All Fall Down

For a while now, my dreams have been of paperwork and notaries. Every night. This was one of many reasons why I was so grateful to turn over the paperwork and start the wait.

I’ve been having a new dream: A tiny bright light in the distance, beaming with an intensity that pulses like a heartbeat. It’s beautiful.

But there are thoughts you have in the darkness that no one prepares you for.

Right now, adoption is literally under attack. There is much concern about trafficking and adoption abuse. When you begin the adoption journey, these facts hit you in the face and chase you in the night.

What if my child could have remained with their parents for a few dollars a month? What if there is a mother crying in the night for the child she just gave up due to poverty?

It’s enough to make you quit. Or take the entire adoption loan and donate it to a mother, or a family, or a village.

Dr. Jane Aronson responded to the recent adoption concerns in the Huffington Post yesterday: “Why did we create such a marvelous bureaucracy to improve international adoption practices and not pour some of that money into the welfare of mothers in these countries?”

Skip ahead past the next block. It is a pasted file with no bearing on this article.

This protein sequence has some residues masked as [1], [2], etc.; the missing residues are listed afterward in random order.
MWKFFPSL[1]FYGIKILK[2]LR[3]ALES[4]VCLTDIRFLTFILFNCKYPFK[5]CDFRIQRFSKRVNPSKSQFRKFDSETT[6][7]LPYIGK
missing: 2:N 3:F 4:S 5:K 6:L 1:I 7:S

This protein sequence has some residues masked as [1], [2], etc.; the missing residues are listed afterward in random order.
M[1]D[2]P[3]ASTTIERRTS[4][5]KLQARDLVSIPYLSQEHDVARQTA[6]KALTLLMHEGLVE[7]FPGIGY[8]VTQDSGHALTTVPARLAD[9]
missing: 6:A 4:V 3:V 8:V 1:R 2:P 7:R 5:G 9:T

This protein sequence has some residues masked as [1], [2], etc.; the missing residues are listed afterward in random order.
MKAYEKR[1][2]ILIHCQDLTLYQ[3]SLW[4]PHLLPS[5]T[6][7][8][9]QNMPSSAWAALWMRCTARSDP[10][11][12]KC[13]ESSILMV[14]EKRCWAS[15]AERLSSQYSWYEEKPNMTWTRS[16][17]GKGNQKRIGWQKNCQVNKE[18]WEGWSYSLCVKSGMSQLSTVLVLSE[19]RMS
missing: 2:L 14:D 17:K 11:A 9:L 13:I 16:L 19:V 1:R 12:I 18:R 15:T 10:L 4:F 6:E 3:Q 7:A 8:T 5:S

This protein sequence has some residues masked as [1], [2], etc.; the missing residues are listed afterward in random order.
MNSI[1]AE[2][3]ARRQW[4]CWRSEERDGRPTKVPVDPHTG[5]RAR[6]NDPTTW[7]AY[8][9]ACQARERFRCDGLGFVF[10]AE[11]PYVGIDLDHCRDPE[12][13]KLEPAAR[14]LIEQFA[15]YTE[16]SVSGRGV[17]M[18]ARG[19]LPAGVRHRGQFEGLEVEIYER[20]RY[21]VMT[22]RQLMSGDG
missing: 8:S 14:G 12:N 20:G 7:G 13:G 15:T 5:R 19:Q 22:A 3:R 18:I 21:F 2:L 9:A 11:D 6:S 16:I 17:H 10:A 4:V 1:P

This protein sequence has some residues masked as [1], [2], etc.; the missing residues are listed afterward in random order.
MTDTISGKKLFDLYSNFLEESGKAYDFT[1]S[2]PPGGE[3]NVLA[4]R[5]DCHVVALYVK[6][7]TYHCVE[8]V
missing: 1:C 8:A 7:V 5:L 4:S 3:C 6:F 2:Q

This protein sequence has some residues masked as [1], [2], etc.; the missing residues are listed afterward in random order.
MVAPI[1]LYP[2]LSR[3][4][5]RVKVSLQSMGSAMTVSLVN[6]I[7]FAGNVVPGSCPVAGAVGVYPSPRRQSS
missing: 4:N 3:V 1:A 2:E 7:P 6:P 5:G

The reality is that if we feed the mothers, we feed the children. If we educate the mothers, we save the children. If we give parents access to antiretroviral medications for HIV/AIDS, lives are saved and families remain intact.

I have noticed that parents of internationally adopted children naturally fall into a common stream of charities or causes. You would think it would be “Adopt! We did it! It’s great!” It is; but it’s not. The causes are AIDS, poverty, and clean water. It is a natural progression to care for these things when you care for a child affected by AIDS, poverty, and famine. Promoting these issues are promoting orphan care.

There is a major dilemna that we all must face as Christians at some point. As Americans, we are ALL wealthy in comparison to the rest of this world. As Americans, we are known to the rest of this world as a “Christian nation.”